So if you had any questions as to who is on Facebook and Twitter, this graphic from DigitalSurgeons.com (technology company, not actual surgeons) shows some interesting information about Facebook and Twitter users.
Of the 500 million Facebook users 41% login every day and almost a third of them log in through a mobile device. Women use it a little bit more than men, and the 18-34 year olds are the biggest users representing 52% of the usage combined. This interesting and I am starting to notice real world examples supporting the average usage age. In my personal life I am starting to notice that some in this age group will answer Facebook messages more often than regular email.
Twitter is a fifth of the size of Facebook with only 106 million users. A slightlyolder crowd uses Twitter, the 26-44 year olds are the largest group at 57% combined. Only 27% of the users login every day but of those that login over half (57% update their status). While only 25% of the users follow a brand on Twitter, that group is extremely loyal, 67% of the followers will purchase that specific brand. Compare that with the higher number of brand followers on Facebook (40%) who are less loyal and purchasing that specific brand (51%).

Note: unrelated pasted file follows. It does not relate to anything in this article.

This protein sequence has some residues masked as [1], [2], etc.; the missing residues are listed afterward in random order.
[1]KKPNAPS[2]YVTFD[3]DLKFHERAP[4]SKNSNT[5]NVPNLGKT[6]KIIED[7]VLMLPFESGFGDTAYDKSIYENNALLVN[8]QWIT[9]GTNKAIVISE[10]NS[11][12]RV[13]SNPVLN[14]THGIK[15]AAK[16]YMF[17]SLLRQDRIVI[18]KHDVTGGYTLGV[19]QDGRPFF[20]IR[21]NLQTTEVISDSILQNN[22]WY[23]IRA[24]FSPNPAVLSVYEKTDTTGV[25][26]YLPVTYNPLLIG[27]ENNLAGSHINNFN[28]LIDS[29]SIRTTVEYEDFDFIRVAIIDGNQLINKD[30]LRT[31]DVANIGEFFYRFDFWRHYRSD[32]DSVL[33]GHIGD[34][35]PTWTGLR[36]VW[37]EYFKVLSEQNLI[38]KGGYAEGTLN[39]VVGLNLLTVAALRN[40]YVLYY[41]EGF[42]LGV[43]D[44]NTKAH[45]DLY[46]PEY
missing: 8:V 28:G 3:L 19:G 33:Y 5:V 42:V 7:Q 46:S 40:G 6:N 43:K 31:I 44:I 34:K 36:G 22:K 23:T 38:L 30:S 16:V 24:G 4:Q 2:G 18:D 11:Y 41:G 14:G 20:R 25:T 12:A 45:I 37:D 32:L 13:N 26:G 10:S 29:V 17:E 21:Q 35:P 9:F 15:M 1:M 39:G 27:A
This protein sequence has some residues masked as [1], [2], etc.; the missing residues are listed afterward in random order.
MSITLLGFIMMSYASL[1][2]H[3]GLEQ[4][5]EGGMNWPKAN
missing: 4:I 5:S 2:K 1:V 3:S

So what does this mean for libraries, medicine, and hospitals? One look at the age tells you that Facebook and Twitter are not solely the realm of teenagers. Adults are using it and make up the largest group of users. So it stands to reason that our library users are on Facebook and Twitter. Reaching out to them with the right message in the right way is the next step. This may sound like a far fetched idea, but if users continue to use Facebook more than email, do we need to look at ways to send them overdue notices? Just one thought. Medical schools and residency programs already are recruiting people through Facebook. Medical schools and well endowed hospitals track through Facebook or have Facebook pages to facilitate donations.
Brand loyalty is something that is extremely important to hospitals. Hospitals are always looking at ways to get new patients, keep the ones they have, and measure patient satisfaction. For example, not only will good HCAHPS scores mean more physical money to the hospital, but satisfied patients are more likely to return and less likely to go somewhere else for another procedure. I am not trying to compare Twitter loyalty to HCAHPS scores, I am just saying that brand loyalty is extremely important to hospitals and Twitter is just another example illustrating how some people show their brand loyalty.
Should you run out and create a library Facebook or Twitter account? Well not if you don’t have a plan or reason to use it, but you shouldn’t dismiss it either or think of it as something just for people who work with teenagers.